How should real-time analysis be defined in physiological computing?

Admin: Please welcome to the site our new Physiological Computing blogger.

Greetings my name is Alexander Karran and I am a PhD student at the Liverpool John Moore’s School of Natural Science and Psychology, under the supervision of Dr Stephen Fairclough.  I will be working towards a research goal of developing a framework for real-time classifications of certain vectors of affect, using ambulatory body sensor networks under the umbrella of psychophysiology. This work will be multidisciplinary in nature, borrowing from and contributing to, computer science, e-health, psychology and affective computing.

My background is in computer science [1],[2] and I will be using this experience to help me create an ambulatory sensor network framework and algorithms for the real-time analysis and categorisation of affective physiological data in response to artistic stimuli. The aim is to use these algorithms within a real-world context, for the ArtSense project  which will use the output from the algorithms to inform and drive a physiological “adaption” engine which will provide a museum patron with a richer more immersive experience of exhibits that have been enhanced with Augmented Reality content by the adaption engine.

The challenge is to create algorithms and methods which are capable of analysing and categorising the minute changes in physiological signals with which the human body responds to stimuli, in such a way as to indicate a level of interest or engagement with that stimuli.  The greater the level of interest, the less information is provided via augmented reality content “pushes”.  A moderate level of interest should spur the adaption engine to provide more information. Low interest may indicate boredom and possibly give rise to the use of bursts of information content to elicit a concomitant rise in the magnitude of physiological signal changes, indicating a greater level of interest and providing a pathway for adaptive content responses.


One of the biggest challenges I have encountered thus far in pursuit of the research goal lies with how to define “real-time” analysis. From a computer science perspective, real-time is measured in processor clock cycles or at worst is measured in the 1-10 millisecond range.  I have found in my review of the literature that “real-time” in the psychophysiological sense can range anywhere from two weeks (in the case of pre-processed data) to 5-10 minutes. This massive disparity in real-time definitions stems from the data itself, in computer science data is clean, raw and digital and is analysed and processed “as is” with little or no lag range. Whereas psychophysiological data gained from sensors comes with more than a few bottlenecks, ranging from sensor clocks (the time it takes for the signal to aggregate enough to be passed on for recording) to the human physiological response itself (a case of “perceptual” real-time), in that, physiological responses to stimuli need to be processed by the brain then cascade throughout the nervous system to create a change of significant magnitude to be recorded.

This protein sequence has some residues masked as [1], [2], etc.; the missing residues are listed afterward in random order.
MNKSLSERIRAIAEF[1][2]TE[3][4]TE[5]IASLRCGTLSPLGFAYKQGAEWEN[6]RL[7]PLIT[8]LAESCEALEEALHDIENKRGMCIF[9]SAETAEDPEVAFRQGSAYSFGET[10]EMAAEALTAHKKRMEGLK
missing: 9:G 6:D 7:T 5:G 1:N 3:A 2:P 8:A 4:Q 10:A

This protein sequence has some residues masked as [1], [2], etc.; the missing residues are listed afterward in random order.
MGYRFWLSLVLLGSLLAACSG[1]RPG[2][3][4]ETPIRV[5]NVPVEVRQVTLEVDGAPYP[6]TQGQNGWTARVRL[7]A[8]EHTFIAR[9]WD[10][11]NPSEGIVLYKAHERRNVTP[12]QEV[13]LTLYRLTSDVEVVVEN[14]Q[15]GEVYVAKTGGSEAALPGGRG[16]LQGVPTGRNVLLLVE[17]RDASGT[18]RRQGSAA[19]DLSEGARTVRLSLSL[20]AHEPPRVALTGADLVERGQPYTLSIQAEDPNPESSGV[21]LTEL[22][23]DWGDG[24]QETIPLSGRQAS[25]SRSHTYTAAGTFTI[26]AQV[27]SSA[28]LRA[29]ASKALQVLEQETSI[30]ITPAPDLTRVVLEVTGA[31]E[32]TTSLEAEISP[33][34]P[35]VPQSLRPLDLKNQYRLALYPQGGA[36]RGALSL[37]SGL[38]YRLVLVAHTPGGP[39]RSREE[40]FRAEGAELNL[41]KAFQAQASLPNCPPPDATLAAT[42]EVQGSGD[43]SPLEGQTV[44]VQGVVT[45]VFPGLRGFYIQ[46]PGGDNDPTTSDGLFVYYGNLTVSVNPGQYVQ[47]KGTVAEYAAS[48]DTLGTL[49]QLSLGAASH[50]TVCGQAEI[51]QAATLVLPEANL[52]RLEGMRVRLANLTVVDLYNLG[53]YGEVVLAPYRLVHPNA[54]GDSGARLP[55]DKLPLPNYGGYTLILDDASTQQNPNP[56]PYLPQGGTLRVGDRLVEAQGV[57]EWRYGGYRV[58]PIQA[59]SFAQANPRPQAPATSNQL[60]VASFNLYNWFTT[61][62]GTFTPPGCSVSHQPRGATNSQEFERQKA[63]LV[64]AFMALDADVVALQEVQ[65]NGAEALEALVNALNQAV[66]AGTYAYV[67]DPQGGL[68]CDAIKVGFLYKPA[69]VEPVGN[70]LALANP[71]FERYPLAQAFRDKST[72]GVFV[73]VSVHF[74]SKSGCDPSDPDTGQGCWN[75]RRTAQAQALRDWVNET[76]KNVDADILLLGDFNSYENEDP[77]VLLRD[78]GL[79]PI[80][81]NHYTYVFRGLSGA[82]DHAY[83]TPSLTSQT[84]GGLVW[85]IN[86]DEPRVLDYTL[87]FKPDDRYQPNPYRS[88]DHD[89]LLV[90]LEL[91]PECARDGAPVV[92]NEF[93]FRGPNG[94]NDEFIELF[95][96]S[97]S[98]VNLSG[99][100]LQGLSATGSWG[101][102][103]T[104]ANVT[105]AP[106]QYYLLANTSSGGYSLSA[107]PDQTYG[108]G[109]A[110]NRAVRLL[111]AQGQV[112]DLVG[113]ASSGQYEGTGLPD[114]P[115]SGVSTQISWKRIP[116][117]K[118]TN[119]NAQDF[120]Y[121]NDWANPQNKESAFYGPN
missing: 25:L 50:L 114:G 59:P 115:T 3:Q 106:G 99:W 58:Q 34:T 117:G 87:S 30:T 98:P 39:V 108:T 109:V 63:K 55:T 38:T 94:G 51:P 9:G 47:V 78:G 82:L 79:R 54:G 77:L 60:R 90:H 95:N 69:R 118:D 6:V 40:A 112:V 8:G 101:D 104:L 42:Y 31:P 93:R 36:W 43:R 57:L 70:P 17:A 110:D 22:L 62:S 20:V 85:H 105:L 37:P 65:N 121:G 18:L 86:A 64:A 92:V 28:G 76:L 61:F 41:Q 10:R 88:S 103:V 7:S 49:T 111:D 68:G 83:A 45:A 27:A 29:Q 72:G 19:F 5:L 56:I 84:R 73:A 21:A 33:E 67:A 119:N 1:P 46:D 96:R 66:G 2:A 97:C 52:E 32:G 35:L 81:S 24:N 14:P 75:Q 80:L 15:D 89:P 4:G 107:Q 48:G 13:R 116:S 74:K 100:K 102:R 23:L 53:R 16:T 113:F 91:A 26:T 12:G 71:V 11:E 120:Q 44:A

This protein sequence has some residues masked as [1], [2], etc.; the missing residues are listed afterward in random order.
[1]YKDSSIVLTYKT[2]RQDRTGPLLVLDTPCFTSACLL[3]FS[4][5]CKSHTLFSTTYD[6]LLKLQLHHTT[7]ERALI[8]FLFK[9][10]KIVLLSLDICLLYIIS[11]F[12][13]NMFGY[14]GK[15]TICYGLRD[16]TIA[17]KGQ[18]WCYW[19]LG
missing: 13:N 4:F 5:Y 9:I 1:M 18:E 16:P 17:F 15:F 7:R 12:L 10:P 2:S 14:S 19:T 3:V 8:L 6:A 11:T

These bottlenecks already stretch the boundaries of a traditional definition of real-time, thus another research challenge will be to evaluate the most effective software and hardware approaches to speeding up the processing of sensor data so as to provide output information fast enough to be used for meaningful interaction in “real-time” and also to create a workable model that can be used to define real-time for use in a physiological computing context.

The design of an adaptive affective computer system thus becomes a design problem demarcated by at least three definitions of real-time, taken from different fields; computer science (processing real-time), psychophysiology (human response real-time) and most importantly (from the standpoint of a user of such a system) cognitive science (perceptual real-time). I have some thoughts on how to tackle this problem of definition which I will outline in future posts, for now I will part with a nod to a paper by E.L van den broek[3]  who is also attempting to confront this problem.

[1] Haggerty, J., Karran, A.J., Lamb, D.J. & Taylor, M.J., “A Framework for the Forensic Investigation of Unstructured Email Relationship Data”, International Journal of Digital Crime and Forensics, 3 (3), pp. 1 – 18, 2011.

[2] Karran, A., Haggerty, J., Lamb, D., Taylor, M. & Llewellyn-Jones, D., “A Social Network Discovery Model for Digital Forensics Investigations”, Proceedings of the 6th Annual Workshop on Digital Forensics and Incident Analysis (WDFIA 11), Kingston, UK, 7 – 8 July, pp. 160-170, 2011.

[3] Broek, E.L. van den, Lisý, V., Janssen, J.H., Westerink, J.D.H.M., Schut, M.H., and Tuinenbreijer, K.: Affective Man-Machine Interface: Unveiling human emotions through biosignals, In A. Fred, J. Filipe & H. Gamboa (Eds.) BioMedical Engineering Systems and Technologies(series: Communications in Computer and Information Science, Vol. 52), pp. 21–47, Springer-Verlag Berlin/Heidelberg, 2010

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